Union Health Minister Harsh Vardhan on Friday met doctors protesting against the National Medical Commission Bill and urged them to resume work, saying the legislation is in the interest of doctors, patients, medical students and the society.
His appeal came as resident doctors at several government hospitals continued their strike for the second day against the legislation that seeks to regulate the medical education sector. The doctors say the bill promotes quackery and is "anti-poor, anti-student and undemocratic".
The government has described the bill, which will replace the corruption-plagued Medical Council of India with a new body - the National Medical Commission, as one of the biggest reforms in medical education.
The legislation was passed by Rajya Sabha Thursday night but it will go back to Lok Sabha as two amendments need to be approved by it.
On Friday, as the doctors continued their strike and threatened to prolong it indefinitely, Mr Vardhan met their representatives, who included people from AIIMS and RML hospitals in Delhi and Federation of Resident Doctors Association.
He said he tried to clear their doubts about some provisions in the bill.
"They had queries about AIIMS being included for the NEET. They wanted clarity on the NEXT, how one can get admission to PG through this exam and also on the definition of community health providers," Mr Vardhan said.
The bill proposes a common final-year MBBS examination - the National Exit Test (NEXT) - for admission to post-graduate courses and to obtain licence to practice medicine.
"I addressed their queries and told them how NMC will work and also explained them the role of Community Health Providers (CHP). It should be noted that the concept of mid-level practitioners is recognised worldwide and this concept has also been highlighted by the WHO and the Lancet Journal," the minister added.
Mr Vardhan also cited examples of developed and developing countries like the US, the UK, Australia, China and Africa to support his argument that they too follow a similar arrangement.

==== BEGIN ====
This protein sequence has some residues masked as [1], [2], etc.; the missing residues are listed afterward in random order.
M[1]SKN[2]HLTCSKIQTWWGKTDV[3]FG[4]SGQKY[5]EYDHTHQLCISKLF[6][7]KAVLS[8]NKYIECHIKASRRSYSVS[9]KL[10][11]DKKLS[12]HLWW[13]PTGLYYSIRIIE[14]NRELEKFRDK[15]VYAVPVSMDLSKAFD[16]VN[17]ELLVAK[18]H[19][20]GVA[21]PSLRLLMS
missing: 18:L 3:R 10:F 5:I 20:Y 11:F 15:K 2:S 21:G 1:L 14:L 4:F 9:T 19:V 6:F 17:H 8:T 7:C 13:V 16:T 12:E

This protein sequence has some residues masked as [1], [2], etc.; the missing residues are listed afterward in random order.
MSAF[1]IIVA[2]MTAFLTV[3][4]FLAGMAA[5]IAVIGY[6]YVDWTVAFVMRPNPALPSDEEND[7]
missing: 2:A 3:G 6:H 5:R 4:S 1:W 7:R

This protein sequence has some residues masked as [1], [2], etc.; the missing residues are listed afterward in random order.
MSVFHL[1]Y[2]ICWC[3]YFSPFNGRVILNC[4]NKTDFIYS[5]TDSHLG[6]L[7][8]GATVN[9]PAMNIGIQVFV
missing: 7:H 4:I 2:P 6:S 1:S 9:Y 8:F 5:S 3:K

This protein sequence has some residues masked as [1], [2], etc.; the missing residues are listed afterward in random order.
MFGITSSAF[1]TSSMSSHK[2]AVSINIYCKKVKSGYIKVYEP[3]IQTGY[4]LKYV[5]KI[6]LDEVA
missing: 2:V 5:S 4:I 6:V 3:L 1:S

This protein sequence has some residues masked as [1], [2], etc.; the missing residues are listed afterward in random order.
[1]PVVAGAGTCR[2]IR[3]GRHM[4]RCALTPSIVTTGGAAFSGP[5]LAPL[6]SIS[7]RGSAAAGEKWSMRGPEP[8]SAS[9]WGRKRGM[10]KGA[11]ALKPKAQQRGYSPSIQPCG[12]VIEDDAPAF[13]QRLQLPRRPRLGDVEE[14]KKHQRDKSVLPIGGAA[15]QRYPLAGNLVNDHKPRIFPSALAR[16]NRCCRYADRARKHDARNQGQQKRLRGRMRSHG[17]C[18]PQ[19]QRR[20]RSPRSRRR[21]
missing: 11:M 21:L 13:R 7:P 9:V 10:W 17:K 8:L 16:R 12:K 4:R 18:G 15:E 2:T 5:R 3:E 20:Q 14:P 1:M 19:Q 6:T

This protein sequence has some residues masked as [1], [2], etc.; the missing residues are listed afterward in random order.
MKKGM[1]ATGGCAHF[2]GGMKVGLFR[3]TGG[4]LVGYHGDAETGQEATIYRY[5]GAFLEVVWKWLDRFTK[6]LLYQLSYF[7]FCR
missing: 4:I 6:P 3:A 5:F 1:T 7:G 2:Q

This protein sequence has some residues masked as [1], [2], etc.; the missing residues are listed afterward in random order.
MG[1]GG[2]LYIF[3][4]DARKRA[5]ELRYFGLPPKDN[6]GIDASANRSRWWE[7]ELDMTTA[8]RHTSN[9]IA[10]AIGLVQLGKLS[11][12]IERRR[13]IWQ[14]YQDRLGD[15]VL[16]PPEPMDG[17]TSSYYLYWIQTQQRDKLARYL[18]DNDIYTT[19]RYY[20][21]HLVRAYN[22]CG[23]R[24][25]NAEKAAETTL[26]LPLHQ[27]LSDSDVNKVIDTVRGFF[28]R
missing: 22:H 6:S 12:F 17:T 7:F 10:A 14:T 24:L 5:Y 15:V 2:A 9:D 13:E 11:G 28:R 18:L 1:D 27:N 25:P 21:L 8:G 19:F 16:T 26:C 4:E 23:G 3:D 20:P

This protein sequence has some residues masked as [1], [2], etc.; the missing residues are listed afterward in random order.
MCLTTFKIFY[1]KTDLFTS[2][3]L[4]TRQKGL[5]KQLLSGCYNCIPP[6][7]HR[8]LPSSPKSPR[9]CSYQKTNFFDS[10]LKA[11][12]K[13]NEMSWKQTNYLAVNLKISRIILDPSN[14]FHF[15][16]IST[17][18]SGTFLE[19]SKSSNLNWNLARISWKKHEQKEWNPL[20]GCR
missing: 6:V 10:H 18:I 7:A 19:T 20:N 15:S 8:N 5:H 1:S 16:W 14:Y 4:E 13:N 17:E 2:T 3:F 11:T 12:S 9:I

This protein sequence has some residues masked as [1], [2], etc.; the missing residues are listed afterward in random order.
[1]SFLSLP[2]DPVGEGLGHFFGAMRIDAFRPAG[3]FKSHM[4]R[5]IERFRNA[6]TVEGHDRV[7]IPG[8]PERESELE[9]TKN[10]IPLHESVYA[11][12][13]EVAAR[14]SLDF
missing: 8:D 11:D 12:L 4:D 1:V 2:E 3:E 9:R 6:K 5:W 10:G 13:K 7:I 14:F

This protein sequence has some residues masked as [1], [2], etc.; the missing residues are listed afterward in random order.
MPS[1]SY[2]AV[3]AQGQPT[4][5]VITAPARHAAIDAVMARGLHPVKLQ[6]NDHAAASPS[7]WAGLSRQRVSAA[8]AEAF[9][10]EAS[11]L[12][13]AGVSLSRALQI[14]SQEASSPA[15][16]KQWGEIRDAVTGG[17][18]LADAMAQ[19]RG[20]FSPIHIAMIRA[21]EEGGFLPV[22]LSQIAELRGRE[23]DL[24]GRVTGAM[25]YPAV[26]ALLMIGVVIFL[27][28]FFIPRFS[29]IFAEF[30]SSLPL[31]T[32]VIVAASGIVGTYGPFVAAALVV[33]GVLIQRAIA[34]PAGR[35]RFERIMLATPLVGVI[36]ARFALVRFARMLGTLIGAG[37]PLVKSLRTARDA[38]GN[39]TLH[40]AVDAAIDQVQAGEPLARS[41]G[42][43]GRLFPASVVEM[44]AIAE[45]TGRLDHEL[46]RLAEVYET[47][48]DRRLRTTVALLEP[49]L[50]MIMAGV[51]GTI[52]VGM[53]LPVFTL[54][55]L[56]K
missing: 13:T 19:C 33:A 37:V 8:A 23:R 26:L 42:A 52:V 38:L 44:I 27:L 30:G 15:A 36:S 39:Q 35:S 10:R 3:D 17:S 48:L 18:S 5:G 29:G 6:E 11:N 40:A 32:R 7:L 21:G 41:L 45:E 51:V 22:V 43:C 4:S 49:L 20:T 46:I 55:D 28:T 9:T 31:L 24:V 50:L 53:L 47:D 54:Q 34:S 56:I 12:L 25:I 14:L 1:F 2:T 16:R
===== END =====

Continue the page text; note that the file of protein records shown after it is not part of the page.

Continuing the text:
He said the National Medical Commission will decide who all need to be trained and how they can be included in primary healthcare system.
"A majority of members in NMC are highly qualified doctors and well wishers and protectors of the integrity of the medical profession and the medical fraternity.
"More so, the NMC will put their course of planning or decisions in the public domain and decisions will be finalised through consultative process," Mr Vardhan said.
Saying the bill is "historic" and in the interest of doctors, patients, medical students and the nation, he also tweeted his appeal in Hindi to doctors to end their strike.
"Doctors should not defy their duties towards patients. The NMC Bill is a visionary revolution to reform the medical education sector. It is a blessing for aspiring doctors. Those who are not able to understand it (now) will realise its benefits in the coming years," the Union minister said.
Despite the meeting between the minister and the doctors on strike, healthcare services at many government hospitals remained affected as the strike continued.
The resident doctors have withdrawn all services, including emergency services, in protest against the bill since Thursday morning.
The medical fraternity wants some provisions of the bill amended.
The fraternity is opposing section 32(1), (2) and (3), saying they encourage quackery by providing licence to practice modern medicine as community health providers for persons other than those possessing MBBS degrees.
They expressed uncertainty over the introduction of NEXT and scrapping the NEET-PG. They are also opposing decreasing the percentage of seats under controlled fees structure in private medical colleges and deemed universities from 85 to 50 per cent, reducing the representation of elected members from 75 per cent in MCI to 20 per cent in NMC and autonomous boards constituted there under.
They also object to Section 45, which, they claim, empowers the Union government to override any suggestion of NMC.